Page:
Will unwanted e-mails be illegal?
Senator wants to outlaw spam
September 24, 2003
By Ian Jack
OTTAWA - A federal politician is taking aim at the unwanted e-mails that clog so many people's in-boxes, introducing legislation to stamp out spam.
The private member's bill introduced by Senator Donald Oliver would require Internet service providers to block out spam sent to anyone who registered with a government-supervised, confidential database. It would also mete out a $5,000 fine and up to a year in jail for anyone convicted of sending spam about pornography to children.
Half of all the e-mails received by the typical Canadian are spam, a June Ipsos-Reid survey found, and the number is growing, to the point even the usually sleepy Senate is taking notice.
"I am sure Honorable Senators have received on their computers e-mail about Viagra -- and enhancements for certain body parts. That is spam!" Sen. Oliver said in a speech that attempted to explain the issue to his colleagues.
"I don't believe Canadians would tolerate pornographic magazine subscriptions or free edible underwear samples turning up in their traditional post each morning.... I do not believe for a second Canadians would allow such damaging messages to enter their homes, yet this is precisely what occurs over the Web."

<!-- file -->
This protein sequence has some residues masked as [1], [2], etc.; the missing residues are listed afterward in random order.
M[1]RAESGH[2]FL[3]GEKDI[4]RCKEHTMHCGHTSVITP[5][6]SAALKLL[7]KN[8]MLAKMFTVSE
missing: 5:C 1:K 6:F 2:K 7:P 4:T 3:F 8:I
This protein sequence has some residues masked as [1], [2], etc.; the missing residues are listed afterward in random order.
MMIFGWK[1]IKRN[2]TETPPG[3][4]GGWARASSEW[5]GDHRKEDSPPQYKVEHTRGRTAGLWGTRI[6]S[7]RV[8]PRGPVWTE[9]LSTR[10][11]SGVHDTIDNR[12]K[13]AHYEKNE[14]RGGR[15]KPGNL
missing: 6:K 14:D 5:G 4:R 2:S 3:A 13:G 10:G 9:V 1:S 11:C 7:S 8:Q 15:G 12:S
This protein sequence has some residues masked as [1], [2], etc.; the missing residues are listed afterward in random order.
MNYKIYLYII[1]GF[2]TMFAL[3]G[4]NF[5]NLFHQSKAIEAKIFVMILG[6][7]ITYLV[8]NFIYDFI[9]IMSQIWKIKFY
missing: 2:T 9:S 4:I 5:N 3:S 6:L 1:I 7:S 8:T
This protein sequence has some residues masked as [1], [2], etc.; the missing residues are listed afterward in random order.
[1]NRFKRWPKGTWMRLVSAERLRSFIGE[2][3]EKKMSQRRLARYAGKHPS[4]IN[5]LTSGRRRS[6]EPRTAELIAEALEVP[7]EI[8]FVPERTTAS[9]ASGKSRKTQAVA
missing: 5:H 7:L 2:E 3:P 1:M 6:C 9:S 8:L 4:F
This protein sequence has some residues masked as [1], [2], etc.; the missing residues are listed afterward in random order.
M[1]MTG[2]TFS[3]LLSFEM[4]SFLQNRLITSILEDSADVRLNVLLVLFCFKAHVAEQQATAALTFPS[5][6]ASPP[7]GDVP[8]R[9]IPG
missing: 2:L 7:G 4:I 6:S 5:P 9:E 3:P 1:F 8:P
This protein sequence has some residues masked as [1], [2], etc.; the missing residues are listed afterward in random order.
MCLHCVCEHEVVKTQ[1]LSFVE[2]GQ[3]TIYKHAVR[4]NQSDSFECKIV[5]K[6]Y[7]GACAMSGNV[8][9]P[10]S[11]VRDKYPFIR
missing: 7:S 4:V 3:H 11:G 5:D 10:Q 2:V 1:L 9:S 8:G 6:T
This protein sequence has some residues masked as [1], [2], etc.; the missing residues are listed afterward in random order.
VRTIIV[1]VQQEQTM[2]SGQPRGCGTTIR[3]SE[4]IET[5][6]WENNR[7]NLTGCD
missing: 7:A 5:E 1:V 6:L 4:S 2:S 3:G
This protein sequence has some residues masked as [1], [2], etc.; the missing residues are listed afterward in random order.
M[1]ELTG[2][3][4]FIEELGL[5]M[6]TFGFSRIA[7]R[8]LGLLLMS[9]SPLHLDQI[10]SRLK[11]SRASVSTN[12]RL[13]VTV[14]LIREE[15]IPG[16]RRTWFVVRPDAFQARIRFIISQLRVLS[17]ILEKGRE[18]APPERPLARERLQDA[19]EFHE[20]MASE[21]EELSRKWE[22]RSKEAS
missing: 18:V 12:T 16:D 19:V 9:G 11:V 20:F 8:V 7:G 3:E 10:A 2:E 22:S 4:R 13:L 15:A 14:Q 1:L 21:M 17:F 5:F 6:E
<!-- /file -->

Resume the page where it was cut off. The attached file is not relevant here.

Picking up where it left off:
The government is studying the issue but has yet to act, although an Internet law expert said yesterday the country's laws may need only a "tweaking" rather than a whole new act to combat junk e-mail.
"It is time for the government of Canada to step up and introduce tough legislation designed to protect citizens," the Tory senator said.
His Spam Control Act would require Internet Service Providers to belong to a self-governing consumer protection council in order to operate. The council would run a no-spam database of Canadians, who would have the right to pursue nuisance charges against spammers who ignore the list.
But Michael Geist, a professor at the University of Ottawa and lawyer at Osler, Hoskin and Harcourt, warned such a council could set a dangerous precedent.
"This clearly moves us along the path to explicit ISP regulation. Once we've got a handle on spam, what's next?" he asked.
Most spam comes from outside Canada and would not be stopped by such legislation, he added.
"To the extent it's offshore stuff, there isn't a lot that can be done, other than working with other governments," he said.
Mr. Geist, who is among the experts the government is consulting, says the major change needed is to allow ISPs and others the explicit ability to sue Canadian spammers. He said the industry is taking the issue very seriously because of the consequences if it does not act. "If we fail to deal with this adequately, it will be the end of using e-mail as we know it."